The brighter the car color, the brighter its future retention.
According to an iSeeCars.com analysis of 2.1 million used vehicles, yellow vehicles depreciated an average of just 27 percent in value after three years, and orange cars depreciated 30.6 percent.
These school bus-inspired colors led the class, as they had the lowest depreciation rates among the 13 colors included in the analysis.
Yellow and orange were followed closely by another color that can be both rare and bright: green, at 30.9-percent depreciation.
The average cars depreciates 33.1 percent after three years, according to the iSeeCars study.
“Yellow cars are relatively less common, which could drive up demand and help maintain their value,” iSeeCars chief executive officer Phong Ly said in the analysis.
“Our analysis shows that yellow vehicles have the lowest depreciation of any color for lower-volume cars like convertibles,” he said. “Interestingly, yellow is also the color with the least depreciation for popular body styles like SUVs and pickup trucks.”
As Ly notes, rarity certainly plays a role. The company said that just 1.2 percent of all 3-year-old cars are either yellow, orange or green.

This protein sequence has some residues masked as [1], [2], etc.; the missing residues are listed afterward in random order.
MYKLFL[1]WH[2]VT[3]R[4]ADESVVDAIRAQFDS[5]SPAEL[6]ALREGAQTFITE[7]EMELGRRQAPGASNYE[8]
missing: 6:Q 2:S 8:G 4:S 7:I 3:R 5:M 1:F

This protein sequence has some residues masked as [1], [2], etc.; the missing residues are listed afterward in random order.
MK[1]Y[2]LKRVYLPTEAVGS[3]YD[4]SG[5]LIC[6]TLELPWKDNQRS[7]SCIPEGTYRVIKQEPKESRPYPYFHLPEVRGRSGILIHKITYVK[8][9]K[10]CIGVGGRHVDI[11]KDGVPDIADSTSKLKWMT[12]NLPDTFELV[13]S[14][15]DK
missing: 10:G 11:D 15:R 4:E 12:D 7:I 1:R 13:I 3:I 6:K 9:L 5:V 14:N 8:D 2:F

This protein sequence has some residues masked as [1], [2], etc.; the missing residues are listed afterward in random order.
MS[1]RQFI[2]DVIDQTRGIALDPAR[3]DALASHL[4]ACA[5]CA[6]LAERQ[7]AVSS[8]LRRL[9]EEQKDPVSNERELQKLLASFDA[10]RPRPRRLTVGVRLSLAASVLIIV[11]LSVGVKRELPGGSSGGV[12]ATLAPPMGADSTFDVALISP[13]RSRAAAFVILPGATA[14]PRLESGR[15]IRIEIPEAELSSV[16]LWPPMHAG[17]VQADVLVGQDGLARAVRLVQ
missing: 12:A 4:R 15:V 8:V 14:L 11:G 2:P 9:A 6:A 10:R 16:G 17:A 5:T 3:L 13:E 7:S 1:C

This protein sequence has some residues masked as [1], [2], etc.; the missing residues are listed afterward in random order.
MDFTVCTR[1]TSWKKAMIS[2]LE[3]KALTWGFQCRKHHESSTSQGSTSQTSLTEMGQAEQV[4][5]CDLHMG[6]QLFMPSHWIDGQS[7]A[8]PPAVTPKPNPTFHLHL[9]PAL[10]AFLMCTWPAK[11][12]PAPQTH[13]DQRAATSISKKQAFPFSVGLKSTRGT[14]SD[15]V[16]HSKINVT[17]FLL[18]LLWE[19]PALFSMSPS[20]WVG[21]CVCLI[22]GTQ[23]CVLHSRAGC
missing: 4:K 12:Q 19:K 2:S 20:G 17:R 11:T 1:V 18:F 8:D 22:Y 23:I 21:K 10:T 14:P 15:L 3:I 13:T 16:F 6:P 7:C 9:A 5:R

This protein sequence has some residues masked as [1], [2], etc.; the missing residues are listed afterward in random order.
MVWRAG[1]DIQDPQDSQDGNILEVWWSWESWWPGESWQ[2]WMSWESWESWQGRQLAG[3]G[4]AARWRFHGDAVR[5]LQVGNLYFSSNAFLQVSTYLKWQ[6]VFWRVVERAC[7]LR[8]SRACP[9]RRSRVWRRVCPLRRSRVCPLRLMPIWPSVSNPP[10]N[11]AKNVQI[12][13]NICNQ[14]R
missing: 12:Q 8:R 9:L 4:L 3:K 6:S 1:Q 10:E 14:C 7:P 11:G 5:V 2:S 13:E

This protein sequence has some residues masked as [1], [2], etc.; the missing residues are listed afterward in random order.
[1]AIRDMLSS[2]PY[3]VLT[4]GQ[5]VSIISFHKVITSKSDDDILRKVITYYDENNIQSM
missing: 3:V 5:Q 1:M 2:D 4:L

However, the two other colors that had better-than-average depreciation were white at 32.6 percent and red at 32.7 percent, which are actually both quite common.
Additionally, the three colors with the highest depreciation rates — gold at 37.1 percent, purple at 36.7 percent and beige at 36.6 percent — are also pretty rare, making up just 0.7 percent of the market.
So what gives?
For gold, in particular, Ly notes that its “near-universally poor depreciation may reflect lower consumer demand for the color — given the choice, consumers may just prefer the more common colors or flashier colors.”
Speaking of the common colors, white was slightly better than average at 32.6 percent, black was a bit below at 33.6 percent, and gray was at 33.5 percent — meaning the respecitve depreciation rates for the most common colors were all within a percentage point of the average score.
“Because these colors are so common, buyers can shop around more easily if they're interested in these colors, reducing the amount of pricing power for dealers,” Ly said.
Below is a list of average depreciation over three years for the respective colors in iSeeCars data:
Average Car: 33.1%